Scan Magazine, Issue 109, February 2018

Page 24

Scan Magazine  |  Culinary Feature  |  Iceland’s Beer Scene

The Annual Icelandic Beer Festival takes place 22-24 February. Photo: Lilja Jónsdóttir

From prohibition to thriving beer scene Beer was banned in Iceland until 1989. Since then, a growing microbrewing trend is making itself heard. These days, the island has around 20 breweries, dedicated beer tours and even its own beer spa where enthusiasts can soak in the malty, hoppy brew. By Malin Norman

Following prohibition for 74 years, beer was finally legalised in Iceland on 1 March 1989. After the ban was lifted, drinking habits shifted and according to the World Health Organization (WHO), beer accounts for 62 per cent of the alcoholic beverages consumed by Icelanders every year. New breweries are emerging and microbrewing is transforming the beer culture. Wake Up Reykjavík, known for its epic bar crawl, food walk and tours around the island, has picked up on the trend and organises a popular beer tour in Reykjavík, guiding beer lovers through the history of brewing with visits at some of the best bars, and tasting of ten beers. “Since 24  |  Issue 109  |  February 2018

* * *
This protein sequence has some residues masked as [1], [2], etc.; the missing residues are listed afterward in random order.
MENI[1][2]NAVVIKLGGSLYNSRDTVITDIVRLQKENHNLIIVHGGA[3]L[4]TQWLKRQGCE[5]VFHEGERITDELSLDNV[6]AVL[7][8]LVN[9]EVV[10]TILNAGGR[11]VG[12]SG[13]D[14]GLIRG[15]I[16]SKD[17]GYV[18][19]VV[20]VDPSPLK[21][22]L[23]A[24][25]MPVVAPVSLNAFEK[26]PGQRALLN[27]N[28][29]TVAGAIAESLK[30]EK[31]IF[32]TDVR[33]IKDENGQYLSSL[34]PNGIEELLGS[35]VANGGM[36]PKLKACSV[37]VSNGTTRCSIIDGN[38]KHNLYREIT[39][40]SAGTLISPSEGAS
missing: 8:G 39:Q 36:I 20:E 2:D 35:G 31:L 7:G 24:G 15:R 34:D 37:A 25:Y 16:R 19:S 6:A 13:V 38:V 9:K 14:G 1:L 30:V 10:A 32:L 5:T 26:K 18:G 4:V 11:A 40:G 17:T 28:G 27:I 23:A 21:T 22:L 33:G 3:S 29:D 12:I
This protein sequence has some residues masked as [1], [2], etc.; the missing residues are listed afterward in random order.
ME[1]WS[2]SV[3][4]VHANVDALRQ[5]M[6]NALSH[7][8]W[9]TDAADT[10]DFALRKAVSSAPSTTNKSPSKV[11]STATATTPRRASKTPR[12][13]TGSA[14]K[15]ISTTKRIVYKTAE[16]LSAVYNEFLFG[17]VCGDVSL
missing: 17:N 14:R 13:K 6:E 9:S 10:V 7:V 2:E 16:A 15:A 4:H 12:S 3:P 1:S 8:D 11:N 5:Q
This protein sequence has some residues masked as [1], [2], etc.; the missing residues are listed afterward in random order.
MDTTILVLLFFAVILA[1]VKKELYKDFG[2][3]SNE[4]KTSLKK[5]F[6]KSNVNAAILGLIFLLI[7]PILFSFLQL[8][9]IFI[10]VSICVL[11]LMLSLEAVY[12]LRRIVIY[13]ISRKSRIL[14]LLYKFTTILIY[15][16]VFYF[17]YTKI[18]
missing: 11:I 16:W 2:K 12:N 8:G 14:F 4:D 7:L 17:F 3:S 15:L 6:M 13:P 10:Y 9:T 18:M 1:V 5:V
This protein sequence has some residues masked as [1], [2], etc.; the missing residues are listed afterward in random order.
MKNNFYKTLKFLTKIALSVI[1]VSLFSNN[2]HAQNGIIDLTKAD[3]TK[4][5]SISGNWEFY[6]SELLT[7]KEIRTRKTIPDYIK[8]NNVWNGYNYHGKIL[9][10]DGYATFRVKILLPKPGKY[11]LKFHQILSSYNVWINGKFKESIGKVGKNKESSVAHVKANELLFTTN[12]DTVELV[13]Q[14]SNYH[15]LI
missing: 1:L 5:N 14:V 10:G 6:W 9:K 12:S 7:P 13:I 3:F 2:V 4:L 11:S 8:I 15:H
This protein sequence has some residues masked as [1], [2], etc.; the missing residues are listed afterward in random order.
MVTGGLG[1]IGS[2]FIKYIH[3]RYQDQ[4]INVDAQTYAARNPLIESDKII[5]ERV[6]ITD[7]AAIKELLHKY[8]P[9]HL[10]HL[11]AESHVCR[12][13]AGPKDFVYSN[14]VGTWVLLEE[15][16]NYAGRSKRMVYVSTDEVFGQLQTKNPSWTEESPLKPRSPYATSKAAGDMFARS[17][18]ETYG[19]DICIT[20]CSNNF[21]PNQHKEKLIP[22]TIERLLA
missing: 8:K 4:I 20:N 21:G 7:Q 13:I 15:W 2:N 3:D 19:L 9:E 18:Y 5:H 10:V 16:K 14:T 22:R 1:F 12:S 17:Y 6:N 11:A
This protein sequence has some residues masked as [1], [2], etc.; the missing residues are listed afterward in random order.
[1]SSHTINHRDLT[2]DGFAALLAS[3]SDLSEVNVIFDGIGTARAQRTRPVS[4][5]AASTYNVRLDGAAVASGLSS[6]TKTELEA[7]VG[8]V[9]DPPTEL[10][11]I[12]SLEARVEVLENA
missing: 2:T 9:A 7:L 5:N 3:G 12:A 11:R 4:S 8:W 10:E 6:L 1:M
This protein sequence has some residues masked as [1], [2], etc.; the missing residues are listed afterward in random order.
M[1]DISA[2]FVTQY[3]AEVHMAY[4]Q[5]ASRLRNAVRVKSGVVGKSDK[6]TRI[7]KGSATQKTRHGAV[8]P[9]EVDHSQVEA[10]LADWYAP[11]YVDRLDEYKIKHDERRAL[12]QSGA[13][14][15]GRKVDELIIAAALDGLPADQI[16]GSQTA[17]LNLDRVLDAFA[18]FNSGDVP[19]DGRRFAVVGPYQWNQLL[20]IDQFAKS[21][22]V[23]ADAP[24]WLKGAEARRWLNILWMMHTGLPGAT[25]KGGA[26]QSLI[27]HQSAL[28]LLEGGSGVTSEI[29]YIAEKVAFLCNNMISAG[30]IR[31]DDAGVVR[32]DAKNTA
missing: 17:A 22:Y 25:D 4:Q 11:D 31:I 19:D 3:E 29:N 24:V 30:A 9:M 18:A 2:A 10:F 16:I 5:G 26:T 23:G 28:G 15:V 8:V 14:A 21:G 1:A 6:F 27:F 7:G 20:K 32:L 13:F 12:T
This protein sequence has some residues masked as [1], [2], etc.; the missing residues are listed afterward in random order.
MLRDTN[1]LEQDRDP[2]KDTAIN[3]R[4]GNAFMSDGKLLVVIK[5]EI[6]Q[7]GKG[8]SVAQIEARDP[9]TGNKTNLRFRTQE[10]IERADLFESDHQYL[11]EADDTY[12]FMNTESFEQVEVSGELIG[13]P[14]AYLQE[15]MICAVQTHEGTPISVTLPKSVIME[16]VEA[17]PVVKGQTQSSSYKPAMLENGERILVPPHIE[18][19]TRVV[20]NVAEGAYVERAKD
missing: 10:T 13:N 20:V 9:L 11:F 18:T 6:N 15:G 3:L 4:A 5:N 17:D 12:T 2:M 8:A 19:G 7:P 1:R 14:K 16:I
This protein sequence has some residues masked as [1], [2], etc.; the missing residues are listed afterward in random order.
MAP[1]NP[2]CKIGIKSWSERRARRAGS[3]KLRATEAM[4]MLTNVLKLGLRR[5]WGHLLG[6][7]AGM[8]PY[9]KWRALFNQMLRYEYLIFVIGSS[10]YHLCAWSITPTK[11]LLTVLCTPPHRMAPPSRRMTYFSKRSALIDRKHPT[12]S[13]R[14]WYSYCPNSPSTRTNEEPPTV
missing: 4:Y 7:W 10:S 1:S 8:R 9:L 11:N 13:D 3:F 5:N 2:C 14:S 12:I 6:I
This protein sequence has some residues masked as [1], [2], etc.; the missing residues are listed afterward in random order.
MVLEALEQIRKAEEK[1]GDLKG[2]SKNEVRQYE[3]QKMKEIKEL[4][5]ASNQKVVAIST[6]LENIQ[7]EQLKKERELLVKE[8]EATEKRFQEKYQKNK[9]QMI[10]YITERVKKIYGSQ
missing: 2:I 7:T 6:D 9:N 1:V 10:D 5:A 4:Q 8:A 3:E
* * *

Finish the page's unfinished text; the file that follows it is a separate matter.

the first craft brewery opened, the beer scene has exploaded,” says co-founder Dan Petursson about the exciting development. “Small breweries are popping up all over the place, and people on our tours are really surprised at the high quality.” According to Petursson, the great beer is a result of the clean Icelandic water, excellent equipment and a high standard in brewing. Some beers are infused with local ingredients, providing unique aromas and flavours.

Soak in a beer bath Bruggsmiðjan Kaldi was the first microbrewery in Iceland, opened in 2006 in the

northern village of Árskógssandur, making beer according to the Czech brewing method and with ingredients from the Czech Republic. The water for brewing comes from a spring at Sólarfjall mountain, and the beer is unpasteurised without preservatives or added sugar. The family business has expanded over the years, and production is now at a fantastic 750,000 litres per year. “Our focus is on making beer that is as clean and healthy as possible,” says head brewer Sigurður Bragi. Kaldi Blond, a crisp Czech-style pilsner, was Kaldi’s first beer and is now the most sold bottled beer in Iceland. In June 2017, the brewery also opened up beer spa Bjórböðin. Here, visitors can soak in a mix of warm beer, water, hops and yeast, which is believed to be cleansing for the skin and have a posi-

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